Blazing Saddles
Again, it’s pretty much impossible to go up against the combo of the first two Godfather movies. It’s a testament to how strong Godfather is that both Blazing Saddles and Chinatown could be my #1 pick in a lot of other years.
1975  - Jaws
One Flew Over the Cuckoo’s Nest
Jack Nicholson needed a bigger boat to win this one.
1976 – All the President’s Men
The Bad News Bears
As someone who grew up in the ‘70s when parenting and child safety standards were a bit different than today I still get a huge laugh out of Walter Matthau giving beer to foul-mouthed children, and who could root against Rocky Balboa?  Still I slightly prefer the true story of dogged reporters taking down a corrupt president.  Ah, the good ole days…
1977 – Star Wars: A New Hope
Smokey & the Bandit
Star Wars was always going to be my pick, but that Trans Am was pretty cool.
1978 – Halloween
National Lampoon’s Animal House
Dawn of the Dead
Full confession: Animal House would have been the favorite at an earlier point in my life because it’s one of those movies that I could pretty much quote from start to finish thanks to watching it a few thousand times in the ‘80s.  However, the appeal of frat boy behavior has faded.  So instead I’m giving the nod to a deranged mass murderer in the mask instead.  And I still think of zombies whenever I somehow find myself in a mall.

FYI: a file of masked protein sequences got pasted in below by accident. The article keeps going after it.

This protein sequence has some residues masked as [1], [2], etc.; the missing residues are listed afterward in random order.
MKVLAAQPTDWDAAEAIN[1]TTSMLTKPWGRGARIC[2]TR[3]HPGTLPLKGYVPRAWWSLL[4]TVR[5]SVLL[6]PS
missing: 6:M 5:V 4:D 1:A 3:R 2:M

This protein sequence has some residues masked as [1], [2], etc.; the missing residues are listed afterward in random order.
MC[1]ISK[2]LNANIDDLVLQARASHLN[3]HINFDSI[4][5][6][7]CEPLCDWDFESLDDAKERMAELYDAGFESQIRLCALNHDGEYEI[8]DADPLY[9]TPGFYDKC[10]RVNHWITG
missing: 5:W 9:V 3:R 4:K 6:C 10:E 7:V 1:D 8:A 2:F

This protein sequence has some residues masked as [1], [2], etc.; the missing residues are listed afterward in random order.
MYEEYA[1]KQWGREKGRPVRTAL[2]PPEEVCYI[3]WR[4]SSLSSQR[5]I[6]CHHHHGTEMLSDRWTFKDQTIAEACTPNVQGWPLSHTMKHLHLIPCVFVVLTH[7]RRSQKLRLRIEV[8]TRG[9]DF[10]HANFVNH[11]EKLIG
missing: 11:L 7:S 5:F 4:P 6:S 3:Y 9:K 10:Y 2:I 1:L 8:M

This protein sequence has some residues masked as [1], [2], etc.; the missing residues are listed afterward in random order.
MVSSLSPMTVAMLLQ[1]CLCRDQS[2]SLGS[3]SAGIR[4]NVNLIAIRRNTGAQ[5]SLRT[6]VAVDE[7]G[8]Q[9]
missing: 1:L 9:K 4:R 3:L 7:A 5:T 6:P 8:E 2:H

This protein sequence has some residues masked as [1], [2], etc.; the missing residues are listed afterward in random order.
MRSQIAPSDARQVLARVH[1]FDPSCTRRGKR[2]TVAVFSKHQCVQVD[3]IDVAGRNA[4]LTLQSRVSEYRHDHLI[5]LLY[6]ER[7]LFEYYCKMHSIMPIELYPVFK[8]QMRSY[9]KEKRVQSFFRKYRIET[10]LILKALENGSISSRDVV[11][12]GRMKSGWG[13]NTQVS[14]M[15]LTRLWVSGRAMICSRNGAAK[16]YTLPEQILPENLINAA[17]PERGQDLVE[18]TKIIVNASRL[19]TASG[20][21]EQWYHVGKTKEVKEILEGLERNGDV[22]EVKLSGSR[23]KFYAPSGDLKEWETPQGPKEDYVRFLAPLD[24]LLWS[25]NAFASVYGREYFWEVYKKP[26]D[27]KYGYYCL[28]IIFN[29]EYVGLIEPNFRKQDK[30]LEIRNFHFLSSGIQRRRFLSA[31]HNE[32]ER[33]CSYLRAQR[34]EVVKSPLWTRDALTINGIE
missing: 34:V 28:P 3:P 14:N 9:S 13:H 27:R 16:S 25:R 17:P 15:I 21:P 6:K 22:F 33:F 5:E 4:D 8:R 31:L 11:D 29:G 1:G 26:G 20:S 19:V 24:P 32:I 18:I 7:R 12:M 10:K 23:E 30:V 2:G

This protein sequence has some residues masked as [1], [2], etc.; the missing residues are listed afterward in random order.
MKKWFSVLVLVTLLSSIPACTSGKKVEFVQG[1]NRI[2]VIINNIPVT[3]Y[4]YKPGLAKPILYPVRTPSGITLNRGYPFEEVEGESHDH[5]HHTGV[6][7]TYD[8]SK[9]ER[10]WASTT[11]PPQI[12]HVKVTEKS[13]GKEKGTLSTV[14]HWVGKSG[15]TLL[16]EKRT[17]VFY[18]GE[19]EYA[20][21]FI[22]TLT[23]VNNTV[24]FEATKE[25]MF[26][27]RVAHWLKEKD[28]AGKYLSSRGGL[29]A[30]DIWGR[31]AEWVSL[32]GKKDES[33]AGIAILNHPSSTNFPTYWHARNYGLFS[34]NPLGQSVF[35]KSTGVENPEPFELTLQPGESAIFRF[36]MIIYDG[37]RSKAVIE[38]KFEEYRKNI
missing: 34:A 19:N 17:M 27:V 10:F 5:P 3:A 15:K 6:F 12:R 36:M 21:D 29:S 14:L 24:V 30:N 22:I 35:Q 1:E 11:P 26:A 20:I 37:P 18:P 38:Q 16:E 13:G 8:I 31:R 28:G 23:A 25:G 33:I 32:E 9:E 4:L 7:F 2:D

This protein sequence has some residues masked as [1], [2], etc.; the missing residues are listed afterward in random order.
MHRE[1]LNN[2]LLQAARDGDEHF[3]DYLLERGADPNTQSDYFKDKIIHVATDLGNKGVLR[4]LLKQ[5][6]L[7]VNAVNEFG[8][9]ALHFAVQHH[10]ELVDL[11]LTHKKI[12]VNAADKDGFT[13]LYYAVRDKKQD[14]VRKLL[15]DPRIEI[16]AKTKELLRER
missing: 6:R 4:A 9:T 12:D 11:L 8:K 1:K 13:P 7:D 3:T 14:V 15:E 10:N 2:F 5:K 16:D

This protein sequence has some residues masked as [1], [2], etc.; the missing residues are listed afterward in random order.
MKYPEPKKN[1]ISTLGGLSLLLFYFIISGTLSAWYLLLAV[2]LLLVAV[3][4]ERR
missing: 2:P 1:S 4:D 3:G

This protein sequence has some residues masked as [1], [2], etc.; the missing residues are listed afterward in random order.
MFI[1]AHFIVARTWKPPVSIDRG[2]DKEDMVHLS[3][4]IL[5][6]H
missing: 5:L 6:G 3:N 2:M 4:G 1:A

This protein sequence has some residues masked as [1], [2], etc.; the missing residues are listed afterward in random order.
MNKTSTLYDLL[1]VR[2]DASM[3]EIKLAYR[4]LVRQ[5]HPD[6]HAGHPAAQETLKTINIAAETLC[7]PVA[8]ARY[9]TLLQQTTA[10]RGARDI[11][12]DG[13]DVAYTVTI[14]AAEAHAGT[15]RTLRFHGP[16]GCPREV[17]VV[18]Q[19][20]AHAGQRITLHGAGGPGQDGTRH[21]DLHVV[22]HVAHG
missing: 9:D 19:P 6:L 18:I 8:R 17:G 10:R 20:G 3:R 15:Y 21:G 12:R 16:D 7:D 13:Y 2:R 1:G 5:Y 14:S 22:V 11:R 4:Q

1979 – Apocalypse Now
The Jerk
North Dallas Forty
This one was tougher than I expected.  I’ve got a huge soft spot for the dingy ‘70s atmosphere that surrounds a cynical and battered Nick Nolte, and if I had a nickel for every time I’ve said, “He hates these cans!” I could retire.   A chest bursting alien is also pretty good, but it still doesn’t smell as good as napalm in the morning.
1980 – Star Wars: The Empire Strikes Back
The Shining
The Blues Brothers
Yet another time where comedies that I’ve quoted an unhealthy amount of times just can’t overcome superior completion, and Nicholson really could have used a dead Tauntaun when he was in that hedge maze.
1981 – Raiders of the Lost Ark
Mad Max 2: The Road Warrior
Escape From New York
Two tough dystopian warriors and Bill Murray with a military grade RV still can’t take down one archaeologist with a whip.
1982 – Star Trek 2: Wrath of Khan
48 Hrs.
Blade Runner
This was an incredibly tough pick between two of my favorite sci-fi classics and a great buddy action/comedy, but only Wrath of Khan can still make it seem dusty in my living room at the end.